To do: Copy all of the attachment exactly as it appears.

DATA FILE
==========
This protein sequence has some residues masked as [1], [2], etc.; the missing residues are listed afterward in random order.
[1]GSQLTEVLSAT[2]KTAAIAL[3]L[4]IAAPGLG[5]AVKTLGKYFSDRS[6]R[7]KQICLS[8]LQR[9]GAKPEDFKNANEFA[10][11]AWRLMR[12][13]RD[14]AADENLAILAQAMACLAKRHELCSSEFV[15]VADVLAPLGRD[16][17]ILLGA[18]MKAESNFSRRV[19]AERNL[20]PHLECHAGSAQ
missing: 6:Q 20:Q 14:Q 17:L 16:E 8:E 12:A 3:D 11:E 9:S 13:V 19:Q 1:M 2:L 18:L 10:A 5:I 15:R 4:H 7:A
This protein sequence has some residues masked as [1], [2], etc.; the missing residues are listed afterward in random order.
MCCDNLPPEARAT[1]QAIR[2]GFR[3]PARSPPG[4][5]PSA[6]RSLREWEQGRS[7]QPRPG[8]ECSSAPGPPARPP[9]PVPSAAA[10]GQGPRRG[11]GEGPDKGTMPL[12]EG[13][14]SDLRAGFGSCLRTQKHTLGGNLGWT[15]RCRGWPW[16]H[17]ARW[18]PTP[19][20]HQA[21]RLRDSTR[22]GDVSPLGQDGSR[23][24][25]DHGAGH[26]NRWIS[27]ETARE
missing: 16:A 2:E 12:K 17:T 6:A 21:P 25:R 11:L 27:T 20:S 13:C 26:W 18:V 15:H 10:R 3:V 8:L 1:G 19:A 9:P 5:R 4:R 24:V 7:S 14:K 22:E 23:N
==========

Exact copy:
This protein sequence has some residues masked as [1], [2], etc.; the missing residues are listed afterward in random order.
[1]GSQLTEVLSAT[2]KTAAIAL[3]L[4]IAAPGLG[5]AVKTLGKYFSDRS[6]R[7]KQICLS[8]LQR[9]GAKPEDFKNANEFA[10][11]AWRLMR[12][13]RD[14]AADENLAILAQAMACLAKRHELCSSEFV[15]VADVLAPLGRD[16][17]ILLGA[18]MKAESNFSRRV[19]AERNL[20]PHLECHAGSAQ
missing: 6:Q 20:Q 14:Q 17:L 16:E 8:E 12:A 3:D 11:E 9:S 13:V 19:Q 1:M 2:L 18:L 10:A 5:I 15:R 4:H 7:A
This protein sequence has some residues masked as [1], [2], etc.; the missing residues are listed afterward in random order.
MCCDNLPPEARAT[1]QAIR[2]GFR[3]PARSPPG[4][5]PSA[6]RSLREWEQGRS[7]QPRPG[8]ECSSAPGPPARPP[9]PVPSAAA[10]GQGPRRG[11]GEGPDKGTMPL[12]EG[13][14]SDLRAGFGSCLRTQKHTLGGNLGWT[15]RCRGWPW[16]H[17]ARW[18]PTP[19][20]HQA[21]RLRDSTR[22]GDVSPLGQDGSR[23][24][25]DHGAGH[26]NRWIS[27]ETARE
missing: 16:A 2:E 12:K 17:T 6:A 21:P 25:R 11:L 27:T 20:S 13:C 26:W 18:V 15:H 10:R 3:V 8:L 1:G 19:A 9:P 5:R 4:R 24:V 7:S 14:K 22:E 23:N